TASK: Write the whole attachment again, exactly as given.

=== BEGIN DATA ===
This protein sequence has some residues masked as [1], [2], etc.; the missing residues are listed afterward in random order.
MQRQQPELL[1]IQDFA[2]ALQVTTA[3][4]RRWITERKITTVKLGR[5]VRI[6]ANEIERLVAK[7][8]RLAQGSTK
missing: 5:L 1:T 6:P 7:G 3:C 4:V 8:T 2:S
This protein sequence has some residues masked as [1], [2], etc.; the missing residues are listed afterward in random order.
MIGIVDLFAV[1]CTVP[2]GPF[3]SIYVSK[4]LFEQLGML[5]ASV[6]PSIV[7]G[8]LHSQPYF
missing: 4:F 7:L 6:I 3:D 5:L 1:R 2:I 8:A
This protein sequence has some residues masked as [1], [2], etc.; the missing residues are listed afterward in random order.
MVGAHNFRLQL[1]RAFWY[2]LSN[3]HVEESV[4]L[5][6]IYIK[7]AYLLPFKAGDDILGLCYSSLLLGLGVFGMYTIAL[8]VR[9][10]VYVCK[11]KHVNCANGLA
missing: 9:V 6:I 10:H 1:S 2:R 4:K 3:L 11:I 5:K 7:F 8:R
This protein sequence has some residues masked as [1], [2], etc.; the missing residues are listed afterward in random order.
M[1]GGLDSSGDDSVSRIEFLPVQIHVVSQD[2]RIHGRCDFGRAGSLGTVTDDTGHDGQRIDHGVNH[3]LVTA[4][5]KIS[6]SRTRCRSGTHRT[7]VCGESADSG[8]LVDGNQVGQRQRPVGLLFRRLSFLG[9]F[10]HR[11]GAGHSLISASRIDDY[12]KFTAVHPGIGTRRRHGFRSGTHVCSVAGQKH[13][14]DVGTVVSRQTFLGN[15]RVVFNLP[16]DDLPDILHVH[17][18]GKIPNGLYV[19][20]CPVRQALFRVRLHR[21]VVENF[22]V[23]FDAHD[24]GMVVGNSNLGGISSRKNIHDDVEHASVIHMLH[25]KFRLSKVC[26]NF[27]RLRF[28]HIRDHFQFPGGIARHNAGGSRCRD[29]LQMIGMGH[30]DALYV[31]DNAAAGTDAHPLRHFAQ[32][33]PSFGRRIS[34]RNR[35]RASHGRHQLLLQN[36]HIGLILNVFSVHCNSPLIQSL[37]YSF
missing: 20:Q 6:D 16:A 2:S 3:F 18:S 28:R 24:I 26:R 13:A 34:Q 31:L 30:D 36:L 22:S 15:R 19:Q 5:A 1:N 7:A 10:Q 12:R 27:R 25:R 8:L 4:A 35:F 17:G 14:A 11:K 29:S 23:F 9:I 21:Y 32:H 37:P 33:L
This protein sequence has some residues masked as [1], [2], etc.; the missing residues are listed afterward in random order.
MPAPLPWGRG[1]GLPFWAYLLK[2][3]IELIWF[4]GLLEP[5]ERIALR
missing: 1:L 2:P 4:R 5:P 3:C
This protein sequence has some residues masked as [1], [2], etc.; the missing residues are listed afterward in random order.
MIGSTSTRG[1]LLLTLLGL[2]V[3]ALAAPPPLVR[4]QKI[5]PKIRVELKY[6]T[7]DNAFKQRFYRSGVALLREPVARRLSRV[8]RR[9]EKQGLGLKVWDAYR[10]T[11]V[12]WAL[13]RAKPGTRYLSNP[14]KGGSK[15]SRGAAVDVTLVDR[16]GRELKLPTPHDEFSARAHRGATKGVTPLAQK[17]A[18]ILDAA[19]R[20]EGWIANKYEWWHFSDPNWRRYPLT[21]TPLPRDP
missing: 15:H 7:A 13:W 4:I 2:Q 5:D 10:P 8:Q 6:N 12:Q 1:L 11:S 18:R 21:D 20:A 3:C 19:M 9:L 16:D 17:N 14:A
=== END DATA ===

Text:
This protein sequence has some residues masked as [1], [2], etc.; the missing residues are listed afterward in random order.
MQRQQPELL[1]IQDFA[2]ALQVTTA[3][4]RRWITERKITTVKLGR[5]VRI[6]ANEIERLVAK[7][8]RLAQGSTK
missing: 5:L 1:T 6:P 7:G 3:C 4:V 8:T 2:S
This protein sequence has some residues masked as [1], [2], etc.; the missing residues are listed afterward in random order.
MIGIVDLFAV[1]CTVP[2]GPF[3]SIYVSK[4]LFEQLGML[5]ASV[6]PSIV[7]G[8]LHSQPYF
missing: 4:F 7:L 6:I 3:D 5:L 1:R 2:I 8:A
This protein sequence has some residues masked as [1], [2], etc.; the missing residues are listed afterward in random order.
MVGAHNFRLQL[1]RAFWY[2]LSN[3]HVEESV[4]L[5][6]IYIK[7]AYLLPFKAGDDILGLCYSSLLLGLGVFGMYTIAL[8]VR[9][10]VYVCK[11]KHVNCANGLA
missing: 9:V 6:I 10:H 1:S 2:R 4:K 3:L 11:I 5:K 7:F 8:R
This protein sequence has some residues masked as [1], [2], etc.; the missing residues are listed afterward in random order.
M[1]GGLDSSGDDSVSRIEFLPVQIHVVSQD[2]RIHGRCDFGRAGSLGTVTDDTGHDGQRIDHGVNH[3]LVTA[4][5]KIS[6]SRTRCRSGTHRT[7]VCGESADSG[8]LVDGNQVGQRQRPVGLLFRRLSFLG[9]F[10]HR[11]GAGHSLISASRIDDY[12]KFTAVHPGIGTRRRHGFRSGTHVCSVAGQKH[13][14]DVGTVVSRQTFLGN[15]RVVFNLP[16]DDLPDILHVH[17][18]GKIPNGLYV[19][20]CPVRQALFRVRLHR[21]VVENF[22]V[23]FDAHD[24]GMVVGNSNLGGISSRKNIHDDVEHASVIHMLH[25]KFRLSKVC[26]NF[27]RLRF[28]HIRDHFQFPGGIARHNAGGSRCRD[29]LQMIGMGH[30]DALYV[31]DNAAAGTDAHPLRHFAQ[32][33]PSFGRRIS[34]RNR[35]RASHGRHQLLLQN[36]HIGLILNVFSVHCNSPLIQSL[37]YSF
missing: 20:Q 6:D 16:A 2:S 3:F 18:S 28:R 24:I 26:R 13:A 34:Q 31:L 30:D 36:L 22:S 15:R 19:Q 5:A 1:N 7:A 10:Q 12:R 27:R 25:R 8:L 4:A 35:F 17:G 14:A 11:K 29:S 23:F 9:I 21:Y 32:H 37:P 33:L
This protein sequence has some residues masked as [1], [2], etc.; the missing residues are listed afterward in random order.
MPAPLPWGRG[1]GLPFWAYLLK[2][3]IELIWF[4]GLLEP[5]ERIALR
missing: 1:L 2:P 4:R 5:P 3:C
This protein sequence has some residues masked as [1], [2], etc.; the missing residues are listed afterward in random order.
MIGSTSTRG[1]LLLTLLGL[2]V[3]ALAAPPPLVR[4]QKI[5]PKIRVELKY[6]T[7]DNAFKQRFYRSGVALLREPVARRLSRV[8]RR[9]EKQGLGLKVWDAYR[10]T[11]V[12]WAL[13]RAKPGTRYLSNP[14]KGGSK[15]SRGAAVDVTLVDR[16]GRELKLPTPHDEFSARAHRGATKGVTPLAQK[17]A[18]ILDAA[19]R[20]EGWIANKYEWWHFSDPNWRRYPLT[21]TPLPRDP
missing: 15:H 7:A 13:W 4:I 2:Q 5:D 10:P 8:Q 6:N 12:Q 1:L 11:S 18:R 21:D 20:A 3:C 19:M 9:L 16:D 17:N 14:A